Donald Trump's effort to end the controversy he helped stoke over President Barack Obama's citizenship has handed Democrats a fresh opportunity to motivate voters, particularly African Americans, who are offended by an issue that had faded to the recesses of the campaign.
Black lawmakers, who listened to Obama gleefully mock the Republican nominee's evolving views on his birth certificate during a gala dinner Saturday night, plan to take their condemnation of Trump on the road in coming weeks.
Democrats are already fundraising off the issue. They seized on the topic during the Sunday talk shows. And Trump's opponent, Hillary Clinton, is widely sharing views on the topic from her supporters and newspaper editorials.
"This isn't just a wacky guy saying something wacky," Clinton's running mate, Sen. Tim Kaine of Virginia, said on CNN's "State of the Union." Explaining the pre-Civil War period when blacks were not considered U.S. citizens, Kaine said: "When Donald Trump says that the first African American president is not a citizen, that is so painful to so many people who still have deep feelings about that dark chapter in American life."
The resurrection of the "birther" issue comes at a time when polls have shown a tightening race between Clinton and Trump and Democrats are worried about turnout among black voters - a key constituency that helped fuel Obama's historic wins in 2008 and 2012.
Fresh attention to Trump's long-running and false accusations questioning Obama's citizenship could also inspire others from the crucial "Obama coalition," which included young voters, Hispanics and college-educated whites, who could use some nudging to turn out for less-popular Clinton.
"For a lot of people, it's brought up that anger again, and that anger is not going to dissipate before the election," said Kweisi Mfume, a former congressman from Maryland and former president of the NAACP. "This is another reason to get up and vote against Donald Trump."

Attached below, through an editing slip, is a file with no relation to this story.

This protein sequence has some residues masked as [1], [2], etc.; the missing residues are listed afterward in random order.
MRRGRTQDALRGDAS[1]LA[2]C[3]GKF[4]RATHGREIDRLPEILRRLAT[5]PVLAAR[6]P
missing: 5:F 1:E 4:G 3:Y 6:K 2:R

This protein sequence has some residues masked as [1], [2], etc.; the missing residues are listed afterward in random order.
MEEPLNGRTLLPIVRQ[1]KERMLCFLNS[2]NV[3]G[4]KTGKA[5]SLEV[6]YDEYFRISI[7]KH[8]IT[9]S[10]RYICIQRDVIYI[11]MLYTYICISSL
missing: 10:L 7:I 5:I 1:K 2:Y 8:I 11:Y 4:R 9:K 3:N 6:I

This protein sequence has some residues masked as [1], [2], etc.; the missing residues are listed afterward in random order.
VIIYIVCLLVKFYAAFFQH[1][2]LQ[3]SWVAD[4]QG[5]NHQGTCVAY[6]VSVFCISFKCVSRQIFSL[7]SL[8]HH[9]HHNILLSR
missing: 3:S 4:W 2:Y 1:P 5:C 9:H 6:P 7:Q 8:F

Campaigning on Clinton's behalf in Cleveland on Sunday, Sen. Elizabeth Warren, D-Mass., a darling of the party's left wing, was even more blunt.
"For years, Donald Trump led the charge on the birther movement," she said. "Only when his handlers tied him down and made him, did he finally admit that it wasn't true. What kind of man does that? A man with a dark and ugly soul."
Trump's aim on Friday was to put the birtherism issue behind him by declaring that "President Barack Obama was born in the United States. Period." That view contradicted multiple Trump statements over the past five years; he also added to the controversy by claiming that Clinton and her campaign started the birther movement during the 2008 nominating contest against Obama. He took credit for forcing Obama to offer proof of his citizenship.
Trump's surrogates continued to push those views on the Sunday talk shows, and they also tried to argue that there was no need to keep talking about this issue. Democrats, they argued, were only doing so to deflect from Clinton's slide in the polls.
"The birther issue is a done issue," New Jersey Gov. Chris Christie, R, Trump's transition chairman, said on CNN. "If you think that anyone is going to vote for either Donald Trump or Hillary Clinton or against either one of them based upon this issue, then I think there's a fundamental misunderstanding of the concerns of the American people. Let's move on to the real issues."
Trump's running mate, Indiana Gov. Mike Pence, R, seemed to struggle to answer questions on ABC News's "This Week" about Trump's role in the birther movement, repeatedly trying to change the topic of conversation.
Pence said there are news reporters that trace the "birther movement all the way back to Hillary Clinton's campaign in 2008" and that "the facts speak for themselves," although he wouldn't list any such facts.
At one point, ABC's Martha Raddatz asked Pence: "Why did it take him so long to put it to an end?"
"It's over," Pence responded.
To that, Raddatz said: "It's not over."